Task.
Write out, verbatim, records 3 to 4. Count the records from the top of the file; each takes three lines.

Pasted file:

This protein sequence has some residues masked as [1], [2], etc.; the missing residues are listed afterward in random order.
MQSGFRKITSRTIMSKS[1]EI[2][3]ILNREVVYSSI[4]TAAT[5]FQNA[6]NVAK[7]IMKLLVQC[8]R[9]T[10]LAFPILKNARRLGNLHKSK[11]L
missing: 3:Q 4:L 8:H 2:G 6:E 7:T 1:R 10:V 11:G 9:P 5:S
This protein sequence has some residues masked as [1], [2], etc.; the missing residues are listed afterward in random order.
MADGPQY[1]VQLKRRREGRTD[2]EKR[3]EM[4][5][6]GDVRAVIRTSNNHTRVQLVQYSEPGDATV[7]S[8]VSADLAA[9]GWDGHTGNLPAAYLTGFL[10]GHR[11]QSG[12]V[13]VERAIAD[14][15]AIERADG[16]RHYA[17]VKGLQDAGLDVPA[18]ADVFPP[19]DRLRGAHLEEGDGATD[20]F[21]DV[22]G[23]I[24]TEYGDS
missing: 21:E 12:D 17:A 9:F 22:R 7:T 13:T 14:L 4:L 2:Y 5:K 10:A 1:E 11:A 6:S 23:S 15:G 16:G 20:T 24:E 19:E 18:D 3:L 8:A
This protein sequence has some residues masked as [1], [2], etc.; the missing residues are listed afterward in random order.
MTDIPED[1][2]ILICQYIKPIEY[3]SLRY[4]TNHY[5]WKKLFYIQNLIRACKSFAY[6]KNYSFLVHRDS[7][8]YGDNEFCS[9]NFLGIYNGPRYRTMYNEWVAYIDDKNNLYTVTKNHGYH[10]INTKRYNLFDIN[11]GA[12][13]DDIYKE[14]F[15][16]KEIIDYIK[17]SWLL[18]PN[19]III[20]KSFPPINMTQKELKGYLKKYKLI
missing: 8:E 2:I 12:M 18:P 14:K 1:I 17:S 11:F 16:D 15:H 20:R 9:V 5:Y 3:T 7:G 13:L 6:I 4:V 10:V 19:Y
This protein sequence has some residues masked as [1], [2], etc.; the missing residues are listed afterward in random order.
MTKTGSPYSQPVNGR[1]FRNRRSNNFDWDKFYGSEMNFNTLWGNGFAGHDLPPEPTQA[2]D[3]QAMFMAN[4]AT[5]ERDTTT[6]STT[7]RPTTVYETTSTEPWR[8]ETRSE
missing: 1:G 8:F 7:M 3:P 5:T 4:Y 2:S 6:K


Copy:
This protein sequence has some residues masked as [1], [2], etc.; the missing residues are listed afterward in random order.
MTDIPED[1][2]ILICQYIKPIEY[3]SLRY[4]TNHY[5]WKKLFYIQNLIRACKSFAY[6]KNYSFLVHRDS[7][8]YGDNEFCS[9]NFLGIYNGPRYRTMYNEWVAYIDDKNNLYTVTKNHGYH[10]INTKRYNLFDIN[11]GA[12][13]DDIYKE[14]F[15][16]KEIIDYIK[17]SWLL[18]PN[19]III[20]KSFPPINMTQKELKGYLKKYKLI
missing: 8:E 2:I 12:M 18:P 14:K 1:I 17:S 11:F 16:D 15:H 20:R 9:V 5:Y 3:T 7:G 13:L 6:I 4:V 10:V 19:Y
This protein sequence has some residues masked as [1], [2], etc.; the missing residues are listed afterward in random order.
MTKTGSPYSQPVNGR[1]FRNRRSNNFDWDKFYGSEMNFNTLWGNGFAGHDLPPEPTQA[2]D[3]QAMFMAN[4]AT[5]ERDTTT[6]STT[7]RPTTVYETTSTEPWR[8]ETRSE
missing: 1:G 8:F 7:M 3:P 5:T 4:Y 2:S 6:K